On paper, the new parametric EQ is great. But thanks to lousy touch-tracking, not to mention an awkward portrait orientation, changing the height or width of frequency points is counter-intuitive. But being able to change both the frequency, and the rise/fall of that frequency is incredibly powerful. I’m hoping A&K fix this in a software update.
Like the 240, the 380’s volume is spread over 151 stops. But because it does away with fractional steps, and is numbered from 0 to 150, rather than 0 to 75, it is immediately easier to suss. This is a good move. And with 150 steps, you don’t have to worry about sudden jumps from one setting to the next like you do with the iPhone. Bravo.
Gapless playback works pretty well. It’s not perfect, but it’s damn close. As long as you have properly encoded files, and have turned the drop-down menu’s greyed-out G black, you can get gapless to work even when file A is lossy and file B is lossless. Outside iOS devices, I’ve not worked with a better system.
Performance and sound
Disclaimer: While I have compiled, edited, re-taken, and averaged hours and hours of hardware tests, I have yet to publish them at ohm-image.net. I intend to do so tomorrow morning, Tokyo time, after which, I will update this paragraph with a link to them. Until then, you will have to take my word metrics such as stereo separation, dynamic range, load effects, etc.
As I type this, the AK380 is massaging my FitEar DW335 at a volume of 70. Remember, I’m a dude that, when reading in his bed, finds a volume setting of 1 through his IEMs and iPhone 4s too loud. Naturally, I’ve set the AK380’s amp to low gain. And, I’m at a Starbucks where white-collar meetings are de rigueur. At a volume of 70, I hear nothing but silly, sexy audiophile jazz. I really want to hear trance, but I know that audiophile buggers want me to talk about jazz. I also know a number of people that would happily step the volume up to 100.
After extensively testing the AK380 via oscillator, and its performance against amateur audio metrics such as RMAA, and square waves, I am ready to lay down the following:
Depending on the load, and volume, the AK380 is either the paramount of portable audio performance, or a merely good quality source. Unloaded, it remains nearly perfectly stable up to a volume of 150, at which AK have set the line output. At 0, it is perfectly silent.
Of course, at 3500$, that should be a given. And, across the industry, hiss has, in largest part, been solved. Neither my iPod nano 7G, nor my iPhone 6 hiss much in comparison to the AK380.
Where the AK380 truly excels is its portrayal of stereo detail and space. Not only does it cast a stereo image that practically wraps around your head, every step outward is accompanied by depth, minute detail, and delicate contrast. It is believable, and reverent. What it isn’t is powerful. Of the AK Jr, I said:
The sound stage Jr throws is wide and tall wall, a wall-of-sound that maximizes surface area in lieu of ploughing deep z-axis fields.
The AK380, in contrast, ploughs deep along the z-axis whilst maintaining stereo width and detail that easily surpasses the Jr. It is buoyed up from the shoulders to about ten centimetres above your head while the third dimension ploughs forward a half metre or so. The entire edifice wraps fairly around your head. Unlike some x-only wide stereo images, the AK380’s doesn’t confuse or disorient. It is filled with enough natural detail to keep you grounded.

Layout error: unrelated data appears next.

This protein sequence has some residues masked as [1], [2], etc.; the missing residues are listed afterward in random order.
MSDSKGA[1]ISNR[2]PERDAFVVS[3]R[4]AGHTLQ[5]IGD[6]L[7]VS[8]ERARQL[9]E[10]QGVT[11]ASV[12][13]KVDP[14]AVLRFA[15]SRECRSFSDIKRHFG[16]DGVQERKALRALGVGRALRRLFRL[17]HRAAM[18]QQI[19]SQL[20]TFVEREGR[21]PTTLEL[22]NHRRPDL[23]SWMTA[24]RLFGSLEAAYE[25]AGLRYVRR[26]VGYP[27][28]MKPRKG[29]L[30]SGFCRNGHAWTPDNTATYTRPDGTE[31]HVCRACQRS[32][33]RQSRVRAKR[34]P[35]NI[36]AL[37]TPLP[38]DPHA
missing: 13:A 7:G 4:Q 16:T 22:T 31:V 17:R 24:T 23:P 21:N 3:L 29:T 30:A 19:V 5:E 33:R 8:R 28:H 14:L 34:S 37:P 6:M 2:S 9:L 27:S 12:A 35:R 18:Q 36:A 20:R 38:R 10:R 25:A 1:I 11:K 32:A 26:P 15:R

It is a more liquidy-sounding player than the AK240 or the Jr, and is certainly more so than the iBasso DX90. Personally, I prefer a drier, more muscly sound; which is why the Jr is my favourite AK DAP. But the word liquid gets thrown around a lot. This DAP isn’t your typical smooth-to-no-end liquid-sounding source. It is never clogged by distortion, or circumcised stereo detail. It is just uber smooth, and lined by loads of micro contrast.
Plan to use the AK380 with an excellent amp. The truth is that most amps will fail to keep up with its output, which even through my amateur setup, nets:
-117,8dB noise level
117,7 dynamic range
0,0005 THD (%)
0,0009 IMD (%)
-117,3dB stereo crosstalk
These numbers are so stunning that I assume my measuring rig, the phenomenal Lynx Studio Technology HILO rig is the bottleneck.
Loaded is a different story.
Of all my headphones, and as is typical to low-current loads, the DT880/600 presents the least load to the AK380. After that, it’s the planar magnetic Oppo PM-2. After that, things fall apart to varying degrees of severity.
Single-ended, the AK380 holds a pretty good to excellent signal even when driving the torturous Earsonics SM2 even at a volume setting of 150. Sure, distortion bumps up to nearly audible levels, and stereo crosstalk jumps to -77dB, but overall, the effect is small. The same earphone balanced is a wreck of THD and IMD distortion that exonerates poorly-designed valve amps. But that’s at the unlistenable volume setting of 150.
Even if it were up to snuff, I have serious doubts that the AK380’s balanced out could sneak one past its prodigious single-ended out. But let’s continue.
When set to typical listening levels (100 and below), the AK380 suddenly tests similarly to an iPhone 4. And that makes sense. Most of what 24-bit audio boasts above 16-bit audio depends on noise contrast and the dynamic range applicable to sustained volume levels of over 110dB at which no one listens.
Which is to say: the AK380 has the ability to perform, but you have to really coax it. It is held back by a poor balanced output the use of which I cannot with good conscience endorse outside of passing signal to outboard amps.
That is to say that when all is well and good, all is well and good. The AK380 can sound like a thousand bucks. But just as easily, it can sound like 500$.
Continue to the next page to read about headphone pairing, DAP comparisons, and more: